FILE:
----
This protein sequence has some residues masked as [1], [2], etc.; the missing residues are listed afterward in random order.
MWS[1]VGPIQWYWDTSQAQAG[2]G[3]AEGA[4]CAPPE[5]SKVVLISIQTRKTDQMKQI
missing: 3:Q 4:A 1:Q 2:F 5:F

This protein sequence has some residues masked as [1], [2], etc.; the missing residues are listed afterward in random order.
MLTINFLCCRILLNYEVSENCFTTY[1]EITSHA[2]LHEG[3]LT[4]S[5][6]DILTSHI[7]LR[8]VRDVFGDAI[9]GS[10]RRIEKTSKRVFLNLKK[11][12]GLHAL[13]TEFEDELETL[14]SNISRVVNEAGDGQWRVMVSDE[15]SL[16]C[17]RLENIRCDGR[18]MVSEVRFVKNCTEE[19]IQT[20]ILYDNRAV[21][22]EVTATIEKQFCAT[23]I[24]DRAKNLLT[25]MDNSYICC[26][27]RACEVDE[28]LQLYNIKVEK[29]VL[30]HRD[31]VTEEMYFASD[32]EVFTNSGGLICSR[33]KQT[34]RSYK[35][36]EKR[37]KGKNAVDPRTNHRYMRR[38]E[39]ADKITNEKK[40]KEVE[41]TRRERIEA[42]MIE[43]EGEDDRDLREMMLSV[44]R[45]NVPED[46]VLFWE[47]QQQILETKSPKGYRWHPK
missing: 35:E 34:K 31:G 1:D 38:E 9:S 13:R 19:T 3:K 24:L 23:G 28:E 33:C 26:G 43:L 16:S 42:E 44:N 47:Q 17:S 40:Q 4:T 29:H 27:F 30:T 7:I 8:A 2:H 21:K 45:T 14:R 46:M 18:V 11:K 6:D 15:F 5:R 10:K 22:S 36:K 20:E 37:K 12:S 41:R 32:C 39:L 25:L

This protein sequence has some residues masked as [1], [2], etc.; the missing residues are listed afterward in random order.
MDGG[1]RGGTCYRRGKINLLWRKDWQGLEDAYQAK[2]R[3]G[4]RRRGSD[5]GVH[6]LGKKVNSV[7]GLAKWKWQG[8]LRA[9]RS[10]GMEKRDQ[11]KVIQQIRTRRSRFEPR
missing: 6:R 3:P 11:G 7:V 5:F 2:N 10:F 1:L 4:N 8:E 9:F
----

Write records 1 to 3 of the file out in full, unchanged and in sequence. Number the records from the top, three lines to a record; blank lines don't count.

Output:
This protein sequence has some residues masked as [1], [2], etc.; the missing residues are listed afterward in random order.
MWS[1]VGPIQWYWDTSQAQAG[2]G[3]AEGA[4]CAPPE[5]SKVVLISIQTRKTDQMKQI
missing: 3:Q 4:A 1:Q 2:F 5:F

This protein sequence has some residues masked as [1], [2], etc.; the missing residues are listed afterward in random order.
MLTINFLCCRILLNYEVSENCFTTY[1]EITSHA[2]LHEG[3]LT[4]S[5][6]DILTSHI[7]LR[8]VRDVFGDAI[9]GS[10]RRIEKTSKRVFLNLKK[11][12]GLHAL[13]TEFEDELETL[14]SNISRVVNEAGDGQWRVMVSDE[15]SL[16]C[17]RLENIRCDGR[18]MVSEVRFVKNCTEE[19]IQT[20]ILYDNRAV[21][22]EVTATIEKQFCAT[23]I[24]DRAKNLLT[25]MDNSYICC[26][27]RACEVDE[28]LQLYNIKVEK[29]VL[30]HRD[31]VTEEMYFASD[32]EVFTNSGGLICSR[33]KQT[34]RSYK[35][36]EKR[37]KGKNAVDPRTNHRYMRR[38]E[39]ADKITNEKK[40]KEVE[41]TRRERIEA[42]MIE[43]EGEDDRDLREMMLSV[44]R[45]NVPED[46]VLFWE[47]QQQILETKSPKGYRWHPK
missing: 35:E 34:K 31:G 1:D 38:E 9:S 13:R 19:T 3:K 24:L 23:G 28:E 33:C 26:G 43:L 16:S 42:E 44:N 47:Q 17:S 40:Q 4:T 29:H 27:F 30:T 7:I 8:A 2:H 21:K 45:T 14:R 46:M 18:V 11:K 6:D 15:F 5:R 10:K 22:S 36:K 20:E 37:K 12:S 41:R 32:C 39:L 25:L

This protein sequence has some residues masked as [1], [2], etc.; the missing residues are listed afterward in random order.
MDGG[1]RGGTCYRRGKINLLWRKDWQGLEDAYQAK[2]R[3]G[4]RRRGSD[5]GVH[6]LGKKVNSV[7]GLAKWKWQG[8]LRA[9]RS[10]GMEKRDQ[11]KVIQQIRTRRSRFEPR
missing: 6:R 3:P 11:G 7:V 5:F 2:N 10:F 1:L 4:N 8:E 9:F